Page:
The Rural Services Network is calling on the government to ensure that rural communities receive fairer funding for vital public services.
It comes as the government prepares to announce its local government settlement for 2018-19 – its annual determination of funding for local authorities in England.
The RSN maintains that central government has historically and systematically underfunded rural areas, giving them less grant per head than urban areas – despite the higher cost of providing services in sparsely populated rural areas.
Yet, in 2017-18, urban areas received some 45 per cent (£116) per head in government-funded spending power more than their rural counterparts, it says.
The network has actively campaigned over very many years in raising the issue of unfair funding for rural local authorities and the communities they serve.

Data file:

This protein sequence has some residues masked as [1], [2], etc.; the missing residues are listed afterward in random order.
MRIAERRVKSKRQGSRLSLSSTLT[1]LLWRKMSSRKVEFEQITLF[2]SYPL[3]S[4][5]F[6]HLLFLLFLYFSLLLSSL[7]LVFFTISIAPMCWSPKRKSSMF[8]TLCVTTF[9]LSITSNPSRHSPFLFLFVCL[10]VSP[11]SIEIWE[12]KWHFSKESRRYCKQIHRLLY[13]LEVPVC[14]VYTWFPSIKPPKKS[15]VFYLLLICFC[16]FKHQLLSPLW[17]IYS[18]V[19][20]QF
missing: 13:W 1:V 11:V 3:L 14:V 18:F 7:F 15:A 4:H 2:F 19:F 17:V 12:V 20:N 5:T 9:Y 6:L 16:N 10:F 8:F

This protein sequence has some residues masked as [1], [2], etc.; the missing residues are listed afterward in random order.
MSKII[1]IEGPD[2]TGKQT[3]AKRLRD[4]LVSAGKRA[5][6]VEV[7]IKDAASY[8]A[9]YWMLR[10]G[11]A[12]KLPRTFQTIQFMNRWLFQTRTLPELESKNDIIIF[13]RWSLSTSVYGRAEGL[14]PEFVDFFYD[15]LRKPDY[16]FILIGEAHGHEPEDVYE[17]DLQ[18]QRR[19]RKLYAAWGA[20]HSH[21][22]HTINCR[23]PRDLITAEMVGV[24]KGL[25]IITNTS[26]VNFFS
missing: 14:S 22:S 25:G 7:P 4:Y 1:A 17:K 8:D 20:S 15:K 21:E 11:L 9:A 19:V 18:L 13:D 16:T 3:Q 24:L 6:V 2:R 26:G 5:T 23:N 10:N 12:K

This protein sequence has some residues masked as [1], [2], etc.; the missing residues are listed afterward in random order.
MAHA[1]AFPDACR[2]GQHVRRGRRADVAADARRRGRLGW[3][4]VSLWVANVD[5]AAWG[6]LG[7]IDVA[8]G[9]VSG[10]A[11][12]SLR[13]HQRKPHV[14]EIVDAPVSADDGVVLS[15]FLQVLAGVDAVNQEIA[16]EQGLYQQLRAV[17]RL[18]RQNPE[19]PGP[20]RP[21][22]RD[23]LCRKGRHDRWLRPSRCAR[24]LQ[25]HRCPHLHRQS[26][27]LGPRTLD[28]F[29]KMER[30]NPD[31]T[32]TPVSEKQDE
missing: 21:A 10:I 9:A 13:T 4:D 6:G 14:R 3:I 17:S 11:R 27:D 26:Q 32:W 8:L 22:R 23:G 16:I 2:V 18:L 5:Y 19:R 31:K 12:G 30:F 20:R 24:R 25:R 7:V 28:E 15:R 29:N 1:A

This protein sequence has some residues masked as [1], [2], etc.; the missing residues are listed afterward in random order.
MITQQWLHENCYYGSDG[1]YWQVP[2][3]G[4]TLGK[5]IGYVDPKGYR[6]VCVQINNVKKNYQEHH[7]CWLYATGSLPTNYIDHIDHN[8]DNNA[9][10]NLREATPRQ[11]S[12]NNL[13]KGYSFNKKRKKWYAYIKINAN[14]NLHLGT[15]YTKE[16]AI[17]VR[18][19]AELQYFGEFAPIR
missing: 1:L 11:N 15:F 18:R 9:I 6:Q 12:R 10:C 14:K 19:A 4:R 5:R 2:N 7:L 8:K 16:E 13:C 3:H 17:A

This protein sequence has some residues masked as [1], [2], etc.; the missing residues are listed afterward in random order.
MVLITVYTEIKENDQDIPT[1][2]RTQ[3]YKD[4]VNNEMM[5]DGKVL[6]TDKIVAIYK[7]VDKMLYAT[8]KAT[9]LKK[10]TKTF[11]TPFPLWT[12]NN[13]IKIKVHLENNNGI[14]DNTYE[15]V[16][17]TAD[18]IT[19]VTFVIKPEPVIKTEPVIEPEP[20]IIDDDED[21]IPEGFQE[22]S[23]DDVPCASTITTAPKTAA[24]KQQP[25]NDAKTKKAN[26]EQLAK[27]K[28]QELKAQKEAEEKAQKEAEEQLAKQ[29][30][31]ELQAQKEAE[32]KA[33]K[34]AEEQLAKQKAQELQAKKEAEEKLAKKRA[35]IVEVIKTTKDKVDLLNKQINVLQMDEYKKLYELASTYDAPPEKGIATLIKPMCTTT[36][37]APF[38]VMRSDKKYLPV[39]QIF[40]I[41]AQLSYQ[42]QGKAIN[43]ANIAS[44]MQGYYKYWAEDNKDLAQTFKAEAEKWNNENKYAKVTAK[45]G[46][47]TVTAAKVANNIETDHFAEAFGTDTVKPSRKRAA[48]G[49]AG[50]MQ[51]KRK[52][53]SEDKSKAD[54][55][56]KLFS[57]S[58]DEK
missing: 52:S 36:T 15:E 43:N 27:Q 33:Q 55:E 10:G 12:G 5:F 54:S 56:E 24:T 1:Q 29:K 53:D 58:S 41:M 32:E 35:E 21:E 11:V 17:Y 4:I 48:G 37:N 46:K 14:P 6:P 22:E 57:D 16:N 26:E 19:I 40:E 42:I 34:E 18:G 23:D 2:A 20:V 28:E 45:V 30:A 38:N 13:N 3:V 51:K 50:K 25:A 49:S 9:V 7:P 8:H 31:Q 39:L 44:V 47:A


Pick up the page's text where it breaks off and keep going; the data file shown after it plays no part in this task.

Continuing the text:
The disparity in funding is set to increase to 55 per cent in 2019-20 based on figures from the local government finance settlement for the previous year.
Rural residents earn less on average than those in urban areas and pay more council tax for fewer local government services, says the Rural Services Network, which notes that public health allocations to local authorities in 2017-18 were 56.1 per cent greater per head in urban areas than rural.
Rural Services Network chief executive Graham Biggs said: “Rural residents pay more, receive fewer services and, on average, earn less than those in urban areas and that is inequitable.
“Cutbacks in government funding over recent years have had a bigger impact in rural areas than in other areas as their services start from a thinner base, says the Rural Services Network.
Mr Biggs said: “In times of reducing public expenditure it is more, rather than less, important to distribute available resources between different areas fairly.”